Tony Geary had this terrific idea for a TV movie: It would be called "End Game," but it wouldn't have to do with chess.

"It would be about a TV quiz show of the future," said Geary. "The winners would get $1 million a year for life. The losers would be killed on the air for the amusement of the audience. It would be a black comedy."

Hmm, said the network censors, unamused. Got any other ideas?

Well, how about a story about a fake, an impostor who worms his way into a job as a school principal to be near his lost love, who's now a teacher. Things get complicated when he has to come to terms with typical, real-life high school problems, like drugs and violence.

Hmm. Sounds promising.

We could get a spiffy featured co- star like Billy Dee Williams to play the con artist's partner. Gloria Monty, the producer from "General Hospital," helped cook up the idea, and she could be the executive producer.

Sounds solid. Got a title?

How about "The Great Impostor"?

Nope. Tony Curtis did that in 1960.

How about "The Snowman"?

Sounds like a Christmas story. Or maybe a drug addict.

Okay. Let's call it "The Impostor."

Sold.

The line of potential buyers will form at 8 p.m. Thursday in front of the ABC ticket window.

The movie will bring to the small screen two very large attractions. Billy Dee Williams, who is also doing a turn on "Dynasty" these days, reinforces his increased presence on television.

And Geary, who is back on "General Hospital" for a six-week stint after a hiatus, takes a crack at prime time.

"The last year has been busier and more lucrative than the five years with 'General Hospital,'>" he said. His most recent endeavor was to play the central character in "Jesus Christ Superstar" in a Sacramento production. He's now assembling a company with an eye toward taking the show on the road.

Geary reported for more "GH" duty wearing the beard he grew to play Jesus, an earring and a tiny ponytail that he called a rat tail. "When I was doing Jesus, I lived like a monk," he cracked. "Now I've gone back to debauchery."

He persuaded the producers of "General Hospital" to let him reappear with a different look. "Ten months ago Luke Spencer left Port Charles on a world tour," said Geary. "Now he returns with a beard. I fantasize that he's been on a treasure hunt and is being chased by federales from Mexico, where he was framed for murder."

But tell us about the debauchery -- his lifestyle stock in trade, if you believe the fan magazines.

"My life is pretty much a circus," he said, referring to what is written about him. His parents, he said, have gotten used to the idea that they're likely to read most anything about their son while waiting at the supermarket checkout counter. He accepts it too and knows that there will be a constant run of stories about whom he's supposedly sleeping with this week. But he has nonetheless carved out a private life that he guards closely. "I haven't been scandalized," he said of the publicity. "Mick Jagger said, 'I never deny anything. That's how legends are born.'>"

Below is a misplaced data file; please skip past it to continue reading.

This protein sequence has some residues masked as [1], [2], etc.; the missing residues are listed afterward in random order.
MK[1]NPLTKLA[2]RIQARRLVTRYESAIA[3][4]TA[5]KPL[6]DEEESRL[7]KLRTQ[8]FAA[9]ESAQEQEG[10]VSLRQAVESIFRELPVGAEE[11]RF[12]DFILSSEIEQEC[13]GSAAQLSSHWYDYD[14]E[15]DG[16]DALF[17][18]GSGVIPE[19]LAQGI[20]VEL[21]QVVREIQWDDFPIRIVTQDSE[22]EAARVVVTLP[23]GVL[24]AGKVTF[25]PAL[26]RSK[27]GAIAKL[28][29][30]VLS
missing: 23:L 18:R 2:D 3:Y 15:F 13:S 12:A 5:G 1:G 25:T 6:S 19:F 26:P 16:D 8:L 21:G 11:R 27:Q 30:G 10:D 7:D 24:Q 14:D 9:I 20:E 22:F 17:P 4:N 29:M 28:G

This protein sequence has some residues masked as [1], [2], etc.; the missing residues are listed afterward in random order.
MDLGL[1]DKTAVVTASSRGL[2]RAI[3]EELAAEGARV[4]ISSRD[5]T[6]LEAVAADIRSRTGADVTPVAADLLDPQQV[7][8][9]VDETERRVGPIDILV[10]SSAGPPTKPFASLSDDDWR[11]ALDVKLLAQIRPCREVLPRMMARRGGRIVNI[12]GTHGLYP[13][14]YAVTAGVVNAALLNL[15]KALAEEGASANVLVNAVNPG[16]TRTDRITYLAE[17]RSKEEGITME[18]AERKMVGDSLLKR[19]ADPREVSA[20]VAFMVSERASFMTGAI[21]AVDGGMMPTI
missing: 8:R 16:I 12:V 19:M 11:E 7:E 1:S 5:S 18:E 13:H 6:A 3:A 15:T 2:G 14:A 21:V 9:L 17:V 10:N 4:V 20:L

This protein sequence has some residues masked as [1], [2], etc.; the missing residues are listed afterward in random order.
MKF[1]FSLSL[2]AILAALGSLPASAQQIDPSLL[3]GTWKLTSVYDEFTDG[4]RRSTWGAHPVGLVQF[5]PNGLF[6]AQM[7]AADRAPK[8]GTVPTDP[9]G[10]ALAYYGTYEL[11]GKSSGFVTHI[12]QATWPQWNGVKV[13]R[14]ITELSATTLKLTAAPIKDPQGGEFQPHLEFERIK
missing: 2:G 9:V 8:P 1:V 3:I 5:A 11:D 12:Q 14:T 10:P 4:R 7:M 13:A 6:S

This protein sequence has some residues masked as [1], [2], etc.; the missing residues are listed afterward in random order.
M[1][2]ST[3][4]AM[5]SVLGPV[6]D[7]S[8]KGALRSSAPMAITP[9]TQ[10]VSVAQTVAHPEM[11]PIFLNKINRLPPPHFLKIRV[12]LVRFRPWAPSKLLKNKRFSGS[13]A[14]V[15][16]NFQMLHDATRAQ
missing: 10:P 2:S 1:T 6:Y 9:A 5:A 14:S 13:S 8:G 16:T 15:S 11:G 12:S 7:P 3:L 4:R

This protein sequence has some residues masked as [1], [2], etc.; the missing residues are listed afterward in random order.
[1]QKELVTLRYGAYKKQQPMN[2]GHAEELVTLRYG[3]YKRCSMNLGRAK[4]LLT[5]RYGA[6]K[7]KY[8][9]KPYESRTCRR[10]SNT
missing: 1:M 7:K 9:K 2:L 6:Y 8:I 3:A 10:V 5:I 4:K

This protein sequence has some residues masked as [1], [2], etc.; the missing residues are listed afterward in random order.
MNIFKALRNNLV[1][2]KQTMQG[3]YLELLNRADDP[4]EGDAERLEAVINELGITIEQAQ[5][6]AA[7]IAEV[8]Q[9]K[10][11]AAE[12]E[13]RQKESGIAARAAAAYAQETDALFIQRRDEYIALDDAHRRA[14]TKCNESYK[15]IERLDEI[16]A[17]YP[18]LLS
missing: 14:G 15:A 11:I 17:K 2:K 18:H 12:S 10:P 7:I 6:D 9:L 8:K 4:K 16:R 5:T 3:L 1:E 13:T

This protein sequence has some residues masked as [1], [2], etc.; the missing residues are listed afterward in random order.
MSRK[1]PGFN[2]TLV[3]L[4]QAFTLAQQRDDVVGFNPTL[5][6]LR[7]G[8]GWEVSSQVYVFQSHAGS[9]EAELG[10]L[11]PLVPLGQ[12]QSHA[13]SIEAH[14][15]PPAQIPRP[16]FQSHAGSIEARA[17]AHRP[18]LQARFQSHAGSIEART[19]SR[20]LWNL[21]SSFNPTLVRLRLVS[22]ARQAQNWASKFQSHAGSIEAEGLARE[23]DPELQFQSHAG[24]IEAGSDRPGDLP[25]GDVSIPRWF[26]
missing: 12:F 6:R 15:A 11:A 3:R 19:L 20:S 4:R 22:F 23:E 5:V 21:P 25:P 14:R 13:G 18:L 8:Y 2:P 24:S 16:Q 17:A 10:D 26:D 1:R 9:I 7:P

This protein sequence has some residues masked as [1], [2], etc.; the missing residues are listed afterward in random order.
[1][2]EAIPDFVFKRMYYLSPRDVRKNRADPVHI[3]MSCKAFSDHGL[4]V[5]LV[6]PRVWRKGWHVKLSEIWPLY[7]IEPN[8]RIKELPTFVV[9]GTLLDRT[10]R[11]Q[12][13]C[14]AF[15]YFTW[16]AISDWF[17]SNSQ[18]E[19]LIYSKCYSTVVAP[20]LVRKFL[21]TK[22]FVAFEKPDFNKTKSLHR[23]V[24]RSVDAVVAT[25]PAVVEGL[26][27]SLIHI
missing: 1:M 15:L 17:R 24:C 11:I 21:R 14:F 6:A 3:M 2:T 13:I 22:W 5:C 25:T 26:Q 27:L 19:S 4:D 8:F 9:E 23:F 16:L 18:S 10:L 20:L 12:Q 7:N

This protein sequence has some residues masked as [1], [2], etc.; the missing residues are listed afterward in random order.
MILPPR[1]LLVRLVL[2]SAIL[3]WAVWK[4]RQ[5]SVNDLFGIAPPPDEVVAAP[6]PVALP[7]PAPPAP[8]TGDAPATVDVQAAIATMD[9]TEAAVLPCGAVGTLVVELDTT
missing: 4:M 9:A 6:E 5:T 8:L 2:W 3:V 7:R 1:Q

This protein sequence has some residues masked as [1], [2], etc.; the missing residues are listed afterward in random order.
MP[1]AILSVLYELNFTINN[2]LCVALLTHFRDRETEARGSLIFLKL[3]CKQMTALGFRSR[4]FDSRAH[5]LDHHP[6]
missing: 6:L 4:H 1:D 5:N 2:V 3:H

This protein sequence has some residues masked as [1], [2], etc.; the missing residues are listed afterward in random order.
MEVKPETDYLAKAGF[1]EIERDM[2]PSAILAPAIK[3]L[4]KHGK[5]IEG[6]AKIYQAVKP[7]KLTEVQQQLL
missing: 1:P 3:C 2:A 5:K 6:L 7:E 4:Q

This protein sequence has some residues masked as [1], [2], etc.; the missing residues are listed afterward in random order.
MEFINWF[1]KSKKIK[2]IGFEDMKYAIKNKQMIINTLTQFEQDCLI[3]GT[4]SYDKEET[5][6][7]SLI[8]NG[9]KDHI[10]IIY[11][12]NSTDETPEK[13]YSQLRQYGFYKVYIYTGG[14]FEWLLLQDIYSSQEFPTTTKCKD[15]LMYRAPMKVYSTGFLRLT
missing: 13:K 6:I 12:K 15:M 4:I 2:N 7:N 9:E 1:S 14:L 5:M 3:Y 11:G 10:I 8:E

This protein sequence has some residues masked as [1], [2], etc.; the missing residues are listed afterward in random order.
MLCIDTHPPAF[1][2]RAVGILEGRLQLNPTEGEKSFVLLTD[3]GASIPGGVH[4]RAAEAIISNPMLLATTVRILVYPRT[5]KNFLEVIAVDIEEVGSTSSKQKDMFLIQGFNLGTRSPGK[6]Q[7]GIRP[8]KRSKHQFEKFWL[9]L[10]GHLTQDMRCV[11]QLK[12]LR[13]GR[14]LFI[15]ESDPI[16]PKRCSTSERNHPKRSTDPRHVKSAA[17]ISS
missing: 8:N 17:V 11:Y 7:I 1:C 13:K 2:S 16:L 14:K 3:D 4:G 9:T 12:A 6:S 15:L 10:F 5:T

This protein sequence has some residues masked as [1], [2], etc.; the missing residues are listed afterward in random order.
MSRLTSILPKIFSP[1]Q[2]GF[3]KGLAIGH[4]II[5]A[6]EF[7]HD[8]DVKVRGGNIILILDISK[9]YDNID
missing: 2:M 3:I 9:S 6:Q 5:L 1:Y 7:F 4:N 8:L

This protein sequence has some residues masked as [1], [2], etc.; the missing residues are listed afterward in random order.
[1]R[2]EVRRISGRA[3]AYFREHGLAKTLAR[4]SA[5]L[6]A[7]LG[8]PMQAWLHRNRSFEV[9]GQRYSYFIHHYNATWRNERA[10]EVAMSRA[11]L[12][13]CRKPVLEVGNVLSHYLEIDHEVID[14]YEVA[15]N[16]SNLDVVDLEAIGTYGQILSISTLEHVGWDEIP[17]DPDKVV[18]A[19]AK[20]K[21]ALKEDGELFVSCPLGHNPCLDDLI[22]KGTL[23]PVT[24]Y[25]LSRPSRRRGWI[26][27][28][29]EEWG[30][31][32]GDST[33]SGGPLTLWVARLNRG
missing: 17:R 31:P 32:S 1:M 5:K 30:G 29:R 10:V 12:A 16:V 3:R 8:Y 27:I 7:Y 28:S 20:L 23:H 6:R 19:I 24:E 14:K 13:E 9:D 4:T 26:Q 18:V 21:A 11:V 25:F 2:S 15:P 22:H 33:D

Geary became the object of all this nosiness nearly six years ago when Gloria Monty cast him as Luke Spencer in "General Hospital." They had worked together before, in such productions as "Bright Promise," an unfulfilled promise of a soap opera, and "Sorority Kill," a TV movie.

He's now trying to branch out in the entertainme business -- "I have no intention of being roped into TV only -- I want to do a full range of work . . . There's a place for me, whether it's as a lead or as a journeyman actor, I'll be there. Until I drop." There is, he said, no anxiety over where the next part is coming from or what it will be. "I was a journeyman before taking the role as Luke Spencer," he said. "I took the part as a job, for the money. It could have been Luke Spencer or Hamlet -- I'd approach it with the same passion."

The passion shows too in the peek Geary allows into his personal life. He was raised as a Mormon but rejected it at age 8 or 9. "It was too repressive," he said. "I think I'm waiting for spacecraft or something.

"My life has been bizarre. I follow my instincts to a degree no one I know does. If I get up depressed and with nothing to do for a couple of days, I'll go to the airport and get on a plane." To where? "Anywhere to change the environment." Such as?

"I just spent two weeks in a jungle camp in the Amazon," he said. "I felt so at home there it was frightening. And that's about as much of my personal life as I want to go into."